The “edge”, or last mile, is defined as the final outdoor segment that connects a home to the first electronic box in a provider’s network, for example a cable node in the neighborhood or a DSL port at a telephone exchange.

One way to read the report is that telcos have better core network infrastructure than cable companies, but where there’s the greatest difference between the two – ageing copper wires versus coaxial cable, DOCSIS versus DSL variants – cable comes out ahead. As the authors warn, though…

It is possible that because our method for detecting tight initial segments underestimates their prevalence, they could still be the dominant cause of recurrent congestion while remaining undetected.

Replacing copper lines over the last mile is an all or nothing proposition; it has to be done all at once in a given area, for subscribers and non-customers alike. Upgrading the core network, though, can be done incrementally as traffic and revenue builds. With the caveat that there’s more research to be done, it appears that telephone companies have a more difficult and costly job to do if they want to deliver faster and better broadband service.

Cable for broadband speed, telcos for consistency in service and advertising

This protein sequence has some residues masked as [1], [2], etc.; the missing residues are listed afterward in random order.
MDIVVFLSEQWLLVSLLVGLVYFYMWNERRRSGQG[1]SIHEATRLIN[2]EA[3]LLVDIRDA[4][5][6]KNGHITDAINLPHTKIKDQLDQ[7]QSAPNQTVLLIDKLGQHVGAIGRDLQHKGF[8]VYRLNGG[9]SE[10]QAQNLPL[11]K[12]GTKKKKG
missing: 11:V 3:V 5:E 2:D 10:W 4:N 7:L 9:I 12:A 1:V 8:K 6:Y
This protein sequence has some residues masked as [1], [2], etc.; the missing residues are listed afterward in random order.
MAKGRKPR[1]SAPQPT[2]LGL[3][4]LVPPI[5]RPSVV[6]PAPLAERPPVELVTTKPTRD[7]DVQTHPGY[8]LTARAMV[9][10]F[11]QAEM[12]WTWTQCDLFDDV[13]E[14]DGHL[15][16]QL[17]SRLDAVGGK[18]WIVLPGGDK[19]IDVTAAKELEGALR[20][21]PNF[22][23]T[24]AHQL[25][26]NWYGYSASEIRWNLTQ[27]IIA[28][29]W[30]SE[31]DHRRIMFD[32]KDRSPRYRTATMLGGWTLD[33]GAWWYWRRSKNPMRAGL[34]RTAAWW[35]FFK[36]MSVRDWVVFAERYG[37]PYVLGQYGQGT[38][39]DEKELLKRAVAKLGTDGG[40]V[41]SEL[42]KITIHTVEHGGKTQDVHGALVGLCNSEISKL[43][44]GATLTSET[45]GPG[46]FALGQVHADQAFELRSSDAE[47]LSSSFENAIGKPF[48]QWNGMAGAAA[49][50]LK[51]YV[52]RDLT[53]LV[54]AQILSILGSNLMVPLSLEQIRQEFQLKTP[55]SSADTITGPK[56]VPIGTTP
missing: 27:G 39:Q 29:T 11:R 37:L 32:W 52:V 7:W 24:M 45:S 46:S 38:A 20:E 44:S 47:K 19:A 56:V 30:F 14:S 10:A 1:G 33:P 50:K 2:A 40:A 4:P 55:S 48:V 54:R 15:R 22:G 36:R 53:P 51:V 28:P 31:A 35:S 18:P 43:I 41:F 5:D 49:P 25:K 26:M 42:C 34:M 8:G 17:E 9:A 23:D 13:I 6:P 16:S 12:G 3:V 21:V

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More likely so.

DSL is better at delivering advertised download speeds than cable, but cable modem service is still faster. That’s one of the conclusions reached by researchers for the U.S. National Institute of Standards and Technology after sifting through broadband test data collected by the FCC in 2011.

DSL broadband provided connections on average delivering download speeds above 80% of the assigned speed tier more than 80% of the time. By contrast, a significant fraction of cable connections received less than 80% of their assigned speed tier more than 20% of the time. One must keep in mind that cable connections typically have higher download speed tiers than DSL connections…the average download speed tier for DSL connections was 5.4 Mbps vs. 13.5 Mbps for cable connections.

In California at least, phone companies tend to be more granular in the broadband availability data they provide to regulators than cable companies. Typically, data for any given city will show a range of advertised DSL speeds across different neighborhoods, while cable companies generally claim to be able to deliver their top tier of service everywhere.

Estimating the actual speeds delivered to customers requires applying a discount to those claims. The NIST data suggests that it is appropriate to apply a steeper discount to cable claims, as I have done in several analyses of the California data. Even so, the resulting estimates still tend to give cable the edge, which is also in line with the NIST findings.

DSL customers are more likely to get the service they think they’re paying for, but with faster speeds, cable customers might not notice the difference.